SaaS and the downturn

SaaS and the downturn

Summary: It seems inevitable that the blow-up on Wall St will make credit scarcer and more expensive for everyone. But if there's less money being spent in the economy as a whole, does that mean more or less being spent on SaaS?

TOPICS: Emerging Tech, Cloud

What's the outlook for software-as-a-service vendors as the current financial and credit maelstrom continues? The question is especially relevant for ISVs, IT solution providers and entrepreneurs who are weighing up whether now is the time to press ahead with SaaS initiatives. It seems inevitable that the blow-up on Wall St will make credit scarcer and more expensive for everyone. But if there's less money being spent in the economy as a whole, does that mean more or less being spent on SaaS?

Look for bellwethers to take a short-term hit. A year or two ago, fast-growing financial services companies were hitting the headlines with huge SaaS deals. On-demand talent management vendor SuccessFactors was mighty pleased with its 85,000-seat deal with Wachovia. was celebrating a 25,000-seat deal with Merrill Lynch as well as signing Bear Stearns Asset Management. Now all of those contracts may be vulnerable following the collapse and/or acquisition of each customer.

SaaS demand slows but continues to grow. If credit remains tight, then one of the first things businesses are going to cut is capital expenditure — either because they can't stomach the risk, or because they can't raise the finance. The upside for SaaS vendors is that those cash-strapped businesses will find the pay-as-you-go SaaS model highly appealing — especially if it helps deliver operational cost savings at the same time. So while the credit crunch seems certain to harm the front-loaded cost model of conventional software sales, SaaS should continue to grow by picking up some of those canceled projects.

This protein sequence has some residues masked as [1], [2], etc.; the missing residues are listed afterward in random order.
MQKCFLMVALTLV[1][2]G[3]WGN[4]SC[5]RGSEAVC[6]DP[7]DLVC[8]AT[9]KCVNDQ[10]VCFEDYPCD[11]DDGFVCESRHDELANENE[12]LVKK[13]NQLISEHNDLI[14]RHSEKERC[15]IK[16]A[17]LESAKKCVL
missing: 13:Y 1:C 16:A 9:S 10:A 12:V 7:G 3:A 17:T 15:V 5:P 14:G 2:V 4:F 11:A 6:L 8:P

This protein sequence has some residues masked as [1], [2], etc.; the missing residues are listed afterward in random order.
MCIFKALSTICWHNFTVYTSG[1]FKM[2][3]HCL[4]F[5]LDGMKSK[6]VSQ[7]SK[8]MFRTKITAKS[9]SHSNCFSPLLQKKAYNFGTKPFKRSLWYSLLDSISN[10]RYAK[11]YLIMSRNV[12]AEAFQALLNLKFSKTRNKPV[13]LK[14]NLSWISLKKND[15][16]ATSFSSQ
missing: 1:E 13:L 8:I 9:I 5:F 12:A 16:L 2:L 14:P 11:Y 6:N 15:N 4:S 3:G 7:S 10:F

Funding tightens as cashflow becomes king. That noise you heard when Authoria revealed its sale today to private-equity firm Bedford Funding was the sound of the IPO door slamming shut. Talent management vendor Authoria, which has been backed with more than $100 million in venture funding, sold for $63.1 million, plus a further $8 million investment to bolster its working capital. It must have been a tough decision for founding CEO Tod Loofbourrow and the company's board, but this may have been their last chance of securing its cash position before nuclear winter set in. With VC funding drying up in the face of losses elsewhere and shrinking exit opportunities, SaaS startups are going to have to focus all of their wits on generating cash and minimizing expenditure. That's a big ask when the appeal of the model rests on taking on upfront costs that your customers would otherwise have to fund. Well-financed SaaS infrastructure providers will do well out of the double bind that imposes on impoverished SaaS vendors incapable of funding their own infrastructure needs.

In summary, my guess is that you're going to hear and see conflicting signals. Some of the best-known names in the SaaS business are going to show some short-term hurt as large enterprises cut back on subscriber headcounts, especially in financial services. But if the hurt spreads into the wider economy, SaaS could become a refuge that benefits from others' misfortunes, finding opportunities from canceled big-ticket projects and other cost constraints. Unfortunately, not all SaaS players will have enough funding to carry them through, but those with a strong enough capital base or cashflow model will be well-placed to profit.